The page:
As Windows stop codes go, DRIVER_POWER_STATE_FAILURE is fairly interesting. It indicates that a driver on your PC has fallen into an invalid or inconsistent power state. Thus, it usually occurs as PCs resume normal activity from some kind of Sleep or Hibernation state. Essentially, it crashes your PC and gives you a BSOD to avoid damage to the system or to data storage devices that might otherwise occur if the drivers and their associated devices were allowed to continue working.
Diagnosing DRIVER_POWER_STATE_FAILURE Causes
If you view the crash dump file from this BSOD, which you can do by installing and launching BlueScreenView, it will often identify a file by name as part of the crash data. By searching on the name, you can often associate it with some specific device inside (or, as is most typical for this error) plugged into your PC.
In fact, the most common devices that provoke a DRIVER_POWER_STATE_FAILURE error are USB drives (and other devices) of one kind or another: flash drives, drive docks, or external drive enclosures that may house SSDs, flash drives, or conventional hard disk drives.
The first step in dealing with DRIVER_POWER_STATE_FAILURE is to disconnect all external USB storage devices (keyboards and mice seldom, if ever, provoke this BSOD stop code). As the name of the error itself suggests, if a driver for any such device has been recently updated, it may also make sense to roll back (if possible) or to replace the current driver with an older, known working driver for your PC. If you don’t have a current backup of your PC, you should create one as the first step in the repair process. Then if anything goes amiss along the way, you can restore that backup to get back to where you started without too much muss, fuss, or stress.
Use SAFE MODE to Uninstall Newly-Added Drivers
If you continue to get DRIVER_POWER_STATE_FAILURE errors, boot your PC into Safe Mode. When you get to the desktop, run Device Manager, and use it to uninstall any newly-added device drivers. Simply right-click any newly-added device, then select Uninstall device from the resulting pop-up menu.
Tip: to launch Device Manager, click the WinKey-X combination on your PC and select Device Manager from the resulting pop-up menu. Surprisingly, you’ll find USB storage devices under the Disk Drives heading in Device Manager. As an illustration, I’m selecting the Mushkin 16GB UFD currently plugged into the PC’s Thunderbolt 3 dock in the screenshot below.
In most cases, this maneuver will fix the DRIVER_POWER_STATE_FAILURE problem. The next time you plug that device in, Windows will install the latest driver it knows about for that device. If the problem recurs after that, you’ll need to find a different driver instead.
Update Device Drivers
It’s not always necessary to update device drivers – except, that is, when the current driver causes trouble. And indeed, a BSOD is about as troublesome as a driver gets. Thus, if what Windows supplies by default doesn’t work (DRIVER_POWER_STATE_FAILURE BSODs continue) you’ll need to find a driver that works, or forgo use of the offending device until a working driver becomes available. Be sure to visit the vendor’s website to see if a newer driver is available for the problem device. If so, please give it a try: it may fix your problem. If so, count yourself lucky.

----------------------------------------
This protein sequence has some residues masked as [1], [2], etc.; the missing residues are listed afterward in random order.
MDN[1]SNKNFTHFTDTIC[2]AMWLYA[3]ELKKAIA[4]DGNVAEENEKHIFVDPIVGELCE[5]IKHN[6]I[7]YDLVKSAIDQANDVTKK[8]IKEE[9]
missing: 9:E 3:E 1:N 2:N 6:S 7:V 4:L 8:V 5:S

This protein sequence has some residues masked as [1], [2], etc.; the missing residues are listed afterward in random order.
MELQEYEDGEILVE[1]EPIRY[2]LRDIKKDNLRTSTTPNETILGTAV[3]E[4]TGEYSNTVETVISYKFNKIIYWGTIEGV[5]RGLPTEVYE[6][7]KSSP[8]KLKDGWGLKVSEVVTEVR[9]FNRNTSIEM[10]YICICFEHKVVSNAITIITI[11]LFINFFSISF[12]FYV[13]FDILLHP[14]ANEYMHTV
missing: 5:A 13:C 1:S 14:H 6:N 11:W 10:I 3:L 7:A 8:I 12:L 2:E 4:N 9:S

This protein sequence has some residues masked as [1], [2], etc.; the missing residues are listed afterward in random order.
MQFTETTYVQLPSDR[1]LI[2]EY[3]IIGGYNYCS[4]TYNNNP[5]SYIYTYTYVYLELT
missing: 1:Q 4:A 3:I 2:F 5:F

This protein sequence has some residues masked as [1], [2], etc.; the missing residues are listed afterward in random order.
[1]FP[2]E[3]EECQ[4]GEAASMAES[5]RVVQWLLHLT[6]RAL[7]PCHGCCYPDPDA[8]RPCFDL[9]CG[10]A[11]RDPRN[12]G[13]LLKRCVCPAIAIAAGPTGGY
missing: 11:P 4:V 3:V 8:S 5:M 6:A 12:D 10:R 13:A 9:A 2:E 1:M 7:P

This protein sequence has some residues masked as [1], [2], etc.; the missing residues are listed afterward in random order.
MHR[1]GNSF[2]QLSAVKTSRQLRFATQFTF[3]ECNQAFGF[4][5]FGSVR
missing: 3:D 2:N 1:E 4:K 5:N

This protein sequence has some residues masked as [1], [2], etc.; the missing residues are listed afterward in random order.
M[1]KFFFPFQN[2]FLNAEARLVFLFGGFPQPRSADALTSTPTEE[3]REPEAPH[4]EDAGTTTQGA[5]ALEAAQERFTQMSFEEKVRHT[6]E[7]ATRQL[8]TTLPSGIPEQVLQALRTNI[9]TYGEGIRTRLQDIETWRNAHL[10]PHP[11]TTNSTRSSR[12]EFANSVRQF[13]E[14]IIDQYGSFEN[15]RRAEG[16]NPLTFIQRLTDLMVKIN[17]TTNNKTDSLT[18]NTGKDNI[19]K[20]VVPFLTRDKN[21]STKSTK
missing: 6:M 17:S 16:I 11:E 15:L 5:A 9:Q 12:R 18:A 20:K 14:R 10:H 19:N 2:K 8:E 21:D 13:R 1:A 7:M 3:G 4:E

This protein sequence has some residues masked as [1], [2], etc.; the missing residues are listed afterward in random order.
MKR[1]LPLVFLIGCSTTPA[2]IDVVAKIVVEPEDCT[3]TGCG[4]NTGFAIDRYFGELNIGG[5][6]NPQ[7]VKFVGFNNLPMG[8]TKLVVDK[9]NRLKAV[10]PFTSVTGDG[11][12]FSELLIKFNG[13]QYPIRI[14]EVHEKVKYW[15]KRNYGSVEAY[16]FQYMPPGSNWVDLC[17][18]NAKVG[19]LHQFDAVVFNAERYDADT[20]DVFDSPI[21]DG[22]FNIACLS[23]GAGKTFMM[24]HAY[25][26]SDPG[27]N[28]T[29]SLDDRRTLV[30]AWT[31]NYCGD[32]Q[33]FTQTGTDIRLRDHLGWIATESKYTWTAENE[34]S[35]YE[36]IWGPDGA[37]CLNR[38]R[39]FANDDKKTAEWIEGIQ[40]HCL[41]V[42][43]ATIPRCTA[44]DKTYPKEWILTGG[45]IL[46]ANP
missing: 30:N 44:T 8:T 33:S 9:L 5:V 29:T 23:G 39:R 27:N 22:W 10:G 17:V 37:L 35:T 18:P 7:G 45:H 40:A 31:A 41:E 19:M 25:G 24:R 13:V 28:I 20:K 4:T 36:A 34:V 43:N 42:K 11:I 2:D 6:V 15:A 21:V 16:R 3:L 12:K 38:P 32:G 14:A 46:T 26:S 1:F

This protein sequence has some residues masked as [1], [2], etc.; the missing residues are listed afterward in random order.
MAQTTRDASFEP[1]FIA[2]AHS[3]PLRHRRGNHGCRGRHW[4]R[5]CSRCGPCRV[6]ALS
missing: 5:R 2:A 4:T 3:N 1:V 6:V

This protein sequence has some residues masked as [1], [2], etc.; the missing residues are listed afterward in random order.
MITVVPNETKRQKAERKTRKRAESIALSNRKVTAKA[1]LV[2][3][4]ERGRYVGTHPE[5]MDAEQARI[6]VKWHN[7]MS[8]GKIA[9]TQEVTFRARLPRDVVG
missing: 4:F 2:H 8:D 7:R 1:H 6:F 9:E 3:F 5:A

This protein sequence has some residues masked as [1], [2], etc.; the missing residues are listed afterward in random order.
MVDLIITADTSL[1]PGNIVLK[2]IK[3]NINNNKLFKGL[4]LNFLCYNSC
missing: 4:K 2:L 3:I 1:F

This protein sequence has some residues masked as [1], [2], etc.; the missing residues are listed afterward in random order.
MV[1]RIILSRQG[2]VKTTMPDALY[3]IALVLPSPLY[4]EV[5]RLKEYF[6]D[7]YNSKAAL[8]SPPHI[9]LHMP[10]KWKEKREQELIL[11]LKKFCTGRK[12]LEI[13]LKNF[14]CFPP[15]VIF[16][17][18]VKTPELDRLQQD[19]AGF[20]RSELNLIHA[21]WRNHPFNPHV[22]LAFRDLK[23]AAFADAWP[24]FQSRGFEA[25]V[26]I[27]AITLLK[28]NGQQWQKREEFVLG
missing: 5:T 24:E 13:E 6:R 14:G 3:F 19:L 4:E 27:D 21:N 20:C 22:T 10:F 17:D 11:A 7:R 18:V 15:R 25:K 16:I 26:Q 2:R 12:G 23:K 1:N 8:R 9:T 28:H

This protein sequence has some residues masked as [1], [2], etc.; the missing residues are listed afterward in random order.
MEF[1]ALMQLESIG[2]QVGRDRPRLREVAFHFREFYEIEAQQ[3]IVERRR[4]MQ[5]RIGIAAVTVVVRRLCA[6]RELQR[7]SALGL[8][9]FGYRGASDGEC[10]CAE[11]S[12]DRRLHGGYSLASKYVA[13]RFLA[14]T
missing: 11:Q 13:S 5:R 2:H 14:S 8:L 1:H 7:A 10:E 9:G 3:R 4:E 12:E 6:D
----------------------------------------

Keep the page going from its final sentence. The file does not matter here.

Round Up the “Usual Suspects”
If your driver maneuvers don’t restore things to normal operation and stop the DRIVER_POWER_STATE_FAILURE errors, it’s time to run the usual Windows repairs to see if they help. This means running an administrative Command Prompt or PowerShell session and running the following commands:
Dism /online /cleanup-image /restorehealth
The first of these commands uses the Windows Deployment Image Servicing and Management (DISM) command to check the components of the current running Windows image, and attempt repairs on any components that come up short during its integrity and checksum tests. In most cases, this will fix issues related to corrupt or damaged files in the Windows component store (by default C:\Windows\WinSxS).
The second of these commands runs the Windows System File Checker (SFC) and will replace any such file it finds that are suspect or damaged. Microsoft recommends running DISM before using SFC. This is interesting, because SFC has been around longer than DISM (it goes back to Windows 98, whereas DISM appeared in 2008 for Windows 7). That said, DISM has additional smarts in conducting repairs, and can work from online or offline image sources to provide the basis for repairs if the simple version of the command shown above doesn’t work (you’ll get an error message that attempted repairs failed). Read the Microsoft Docs item Repair a Windows Image (opens in new tab) for all those gory details, if you must.
Driver In, Driver Out
Most of the time DRIVER_POWER_STATE_FAILURE is addressed by getting the offending device out of the picture, and fixing whatever driver issues might present themselves. If worst comes to worst you can always replace the problem device with another (preferably different) alternative, and keep on computing. Here’s hoping you don’t have to go that far!